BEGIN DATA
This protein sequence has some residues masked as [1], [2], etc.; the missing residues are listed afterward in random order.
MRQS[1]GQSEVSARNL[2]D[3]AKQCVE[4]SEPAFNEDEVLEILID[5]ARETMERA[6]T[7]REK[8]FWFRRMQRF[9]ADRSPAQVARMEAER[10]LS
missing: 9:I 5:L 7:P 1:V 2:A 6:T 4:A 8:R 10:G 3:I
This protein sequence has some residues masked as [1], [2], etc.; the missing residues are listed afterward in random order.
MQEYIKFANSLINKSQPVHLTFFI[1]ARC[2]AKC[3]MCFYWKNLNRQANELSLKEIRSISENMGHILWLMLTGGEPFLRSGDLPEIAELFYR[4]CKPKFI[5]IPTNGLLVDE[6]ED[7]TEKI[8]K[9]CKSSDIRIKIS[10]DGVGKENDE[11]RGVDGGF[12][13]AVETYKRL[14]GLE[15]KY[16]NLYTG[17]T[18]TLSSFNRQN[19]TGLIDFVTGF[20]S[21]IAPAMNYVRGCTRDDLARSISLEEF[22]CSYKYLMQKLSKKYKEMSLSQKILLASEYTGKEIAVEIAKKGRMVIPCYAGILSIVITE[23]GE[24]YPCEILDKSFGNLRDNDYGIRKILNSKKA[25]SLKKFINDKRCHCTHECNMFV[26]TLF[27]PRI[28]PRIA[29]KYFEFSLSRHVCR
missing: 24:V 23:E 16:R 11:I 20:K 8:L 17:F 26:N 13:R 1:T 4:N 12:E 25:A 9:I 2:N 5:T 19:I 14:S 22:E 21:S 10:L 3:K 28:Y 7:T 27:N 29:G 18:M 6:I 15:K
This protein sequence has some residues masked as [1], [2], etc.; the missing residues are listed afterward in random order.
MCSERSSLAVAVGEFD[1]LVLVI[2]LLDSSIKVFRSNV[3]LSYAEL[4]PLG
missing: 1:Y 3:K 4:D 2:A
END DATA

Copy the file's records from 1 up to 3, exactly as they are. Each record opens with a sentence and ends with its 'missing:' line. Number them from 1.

This protein sequence has some residues masked as [1], [2], etc.; the missing residues are listed afterward in random order.
MRQS[1]GQSEVSARNL[2]D[3]AKQCVE[4]SEPAFNEDEVLEILID[5]ARETMERA[6]T[7]REK[8]FWFRRMQRF[9]ADRSPAQVARMEAER[10]LS
missing: 9:I 5:L 7:P 1:V 2:A 6:T 4:A 8:R 10:G 3:I
This protein sequence has some residues masked as [1], [2], etc.; the missing residues are listed afterward in random order.
MQEYIKFANSLINKSQPVHLTFFI[1]ARC[2]AKC[3]MCFYWKNLNRQANELSLKEIRSISENMGHILWLMLTGGEPFLRSGDLPEIAELFYR[4]CKPKFI[5]IPTNGLLVDE[6]ED[7]TEKI[8]K[9]CKSSDIRIKIS[10]DGVGKENDE[11]RGVDGGF[12][13]AVETYKRL[14]GLE[15]KY[16]NLYTG[17]T[18]TLSSFNRQN[19]TGLIDFVTGF[20]S[21]IAPAMNYVRGCTRDDLARSISLEEF[22]CSYKYLMQKLSKKYKEMSLSQKILLASEYTGKEIAVEIAKKGRMVIPCYAGILSIVITE[23]GE[24]YPCEILDKSFGNLRDNDYGIRKILNSKKA[25]SLKKFINDKRCHCTHECNMFV[26]TLF[27]PRI[28]PRIA[29]KYFEFSLSRHVCR
missing: 24:V 23:E 16:R 11:I 20:K 8:L 17:F 26:N 13:R 1:T 4:N 12:E 25:A 9:I 2:N 5:T 19:I 14:S 22:E 21:S 10:L 3:K 28:Y 7:T 27:N 29:G 18:M 6:I 15:K
This protein sequence has some residues masked as [1], [2], etc.; the missing residues are listed afterward in random order.
MCSERSSLAVAVGEFD[1]LVLVI[2]LLDSSIKVFRSNV[3]LSYAEL[4]PLG
missing: 1:Y 3:K 4:D 2:A